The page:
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5 Practices for Planning a Good Death

By
Shannon M. Miller, Esq.
Florida Bar Board Certified in Elder Law
The Miller Elder Law Firm
Gainesville, Florida

President
Academy of Florida Elder Law Attorneys

I have worked with many families who were proactive about end of life planning and the result is that they are able to have a good death, driven by their own wishes and values at the end of life. Discussing and preparing for this event while everyone is healthy helps the family make the right choices and establishes a sense of comfort and peace.

I want you to consider these simple, although not easy, steps in planning for a good death.

1. Be sure to discuss with family and loved ones how you wish to die. This is usually the first step to open the door for additional conversations that will allow you to develop the plan to ease unnecessary end of life suffering.

2. Have a good designation of healthcare surrogate. This designates the person you trust to make all health care decisions for you during any period when you cannot make decisions for yourself.

3. Have a good Living Will. A Living Will is a witnessed written document that is a toolbox for your designated healthcare surrogate. It lays out your wishes for the end of your life, whether you wish to have your life prolonged with procedures like artificial ventilation or antibiotic treatments, artificial hydration and nutrition, etc. In the alternative, it can state clearly that you do not wish to have these life prolonging measures taken, or something in between. Remember, the living will and designation of healthcare surrogate only become effective when you cannot make decisions for yourself (i.e., you are incapacitated).You can find a current version of these advance directives on our website, free of charge. The attached links will take you to these forms.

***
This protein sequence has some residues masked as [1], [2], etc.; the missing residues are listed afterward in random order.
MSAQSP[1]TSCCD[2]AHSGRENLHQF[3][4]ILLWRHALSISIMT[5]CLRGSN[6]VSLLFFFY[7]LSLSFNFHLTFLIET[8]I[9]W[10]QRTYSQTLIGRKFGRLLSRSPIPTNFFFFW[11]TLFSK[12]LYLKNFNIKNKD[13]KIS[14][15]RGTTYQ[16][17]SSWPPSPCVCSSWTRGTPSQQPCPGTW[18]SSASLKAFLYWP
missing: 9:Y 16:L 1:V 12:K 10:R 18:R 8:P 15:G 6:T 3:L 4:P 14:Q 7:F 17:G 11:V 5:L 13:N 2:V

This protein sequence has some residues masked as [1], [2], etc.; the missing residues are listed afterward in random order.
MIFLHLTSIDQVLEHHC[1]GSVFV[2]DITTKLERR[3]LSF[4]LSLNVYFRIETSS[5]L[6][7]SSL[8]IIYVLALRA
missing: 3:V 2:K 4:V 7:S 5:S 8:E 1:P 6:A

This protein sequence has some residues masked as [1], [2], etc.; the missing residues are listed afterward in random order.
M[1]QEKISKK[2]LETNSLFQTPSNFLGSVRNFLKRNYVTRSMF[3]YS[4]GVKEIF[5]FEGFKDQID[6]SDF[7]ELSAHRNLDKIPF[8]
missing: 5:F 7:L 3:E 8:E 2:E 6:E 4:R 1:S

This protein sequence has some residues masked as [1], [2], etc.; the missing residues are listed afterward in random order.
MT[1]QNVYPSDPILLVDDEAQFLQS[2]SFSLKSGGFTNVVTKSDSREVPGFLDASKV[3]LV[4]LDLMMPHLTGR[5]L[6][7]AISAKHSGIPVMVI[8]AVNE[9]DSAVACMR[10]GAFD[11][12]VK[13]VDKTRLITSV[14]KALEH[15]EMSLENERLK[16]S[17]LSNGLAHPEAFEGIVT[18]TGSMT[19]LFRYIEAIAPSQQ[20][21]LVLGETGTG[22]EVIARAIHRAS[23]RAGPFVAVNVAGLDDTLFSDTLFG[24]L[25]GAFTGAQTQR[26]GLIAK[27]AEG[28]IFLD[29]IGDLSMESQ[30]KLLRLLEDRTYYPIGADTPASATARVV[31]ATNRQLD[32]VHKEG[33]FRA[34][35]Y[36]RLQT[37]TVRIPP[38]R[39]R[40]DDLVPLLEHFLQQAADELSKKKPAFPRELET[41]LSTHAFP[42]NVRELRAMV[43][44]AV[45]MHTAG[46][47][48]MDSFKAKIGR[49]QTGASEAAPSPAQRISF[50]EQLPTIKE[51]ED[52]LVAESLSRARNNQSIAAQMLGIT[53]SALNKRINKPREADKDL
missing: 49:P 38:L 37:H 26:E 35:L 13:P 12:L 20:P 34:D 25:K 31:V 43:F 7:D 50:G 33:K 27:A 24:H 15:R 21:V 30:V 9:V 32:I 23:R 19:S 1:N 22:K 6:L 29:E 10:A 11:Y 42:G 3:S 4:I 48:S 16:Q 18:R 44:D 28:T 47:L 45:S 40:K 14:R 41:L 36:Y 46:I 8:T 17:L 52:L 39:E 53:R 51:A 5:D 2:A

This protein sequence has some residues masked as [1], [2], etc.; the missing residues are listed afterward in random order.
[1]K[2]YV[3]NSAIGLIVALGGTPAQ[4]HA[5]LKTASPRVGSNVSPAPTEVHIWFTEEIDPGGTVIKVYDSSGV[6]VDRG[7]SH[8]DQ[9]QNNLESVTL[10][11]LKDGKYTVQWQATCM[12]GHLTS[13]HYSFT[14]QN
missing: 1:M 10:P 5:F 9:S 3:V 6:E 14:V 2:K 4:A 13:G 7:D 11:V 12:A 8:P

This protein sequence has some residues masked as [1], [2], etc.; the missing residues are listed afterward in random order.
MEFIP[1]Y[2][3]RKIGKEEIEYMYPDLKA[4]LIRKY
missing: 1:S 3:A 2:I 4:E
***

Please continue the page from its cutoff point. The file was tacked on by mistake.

4. Discuss options for a Do Not Resuscitate Order with your physician if that is something you want. Your physician can provide important feedback for your decision, and you and your physician must both sign the Order on the appropriate Florida form for it to be effective. Leave this order on your refrigerator or taped to the bottom of your bed if you are in an ALF or nursing home.

5. Help your loved ones by having all your affairs organized and easily accessed. End of life can be difficult for you and your family; you can ease the mental stress by letting them know what’s important to you and finalizing all legal documents. Names of banks where your funds are located, professional contacts, like CPA’s, attorneys, financial advisers are important information to include, as well as locations of wills, trusts or other important estate planning documents.

Should you need assistance with living wills, health care surrogates, or any matter regarding the end of life planning, please contact us at 352-379-1900 or fill out the contact form at the right to request a consultation.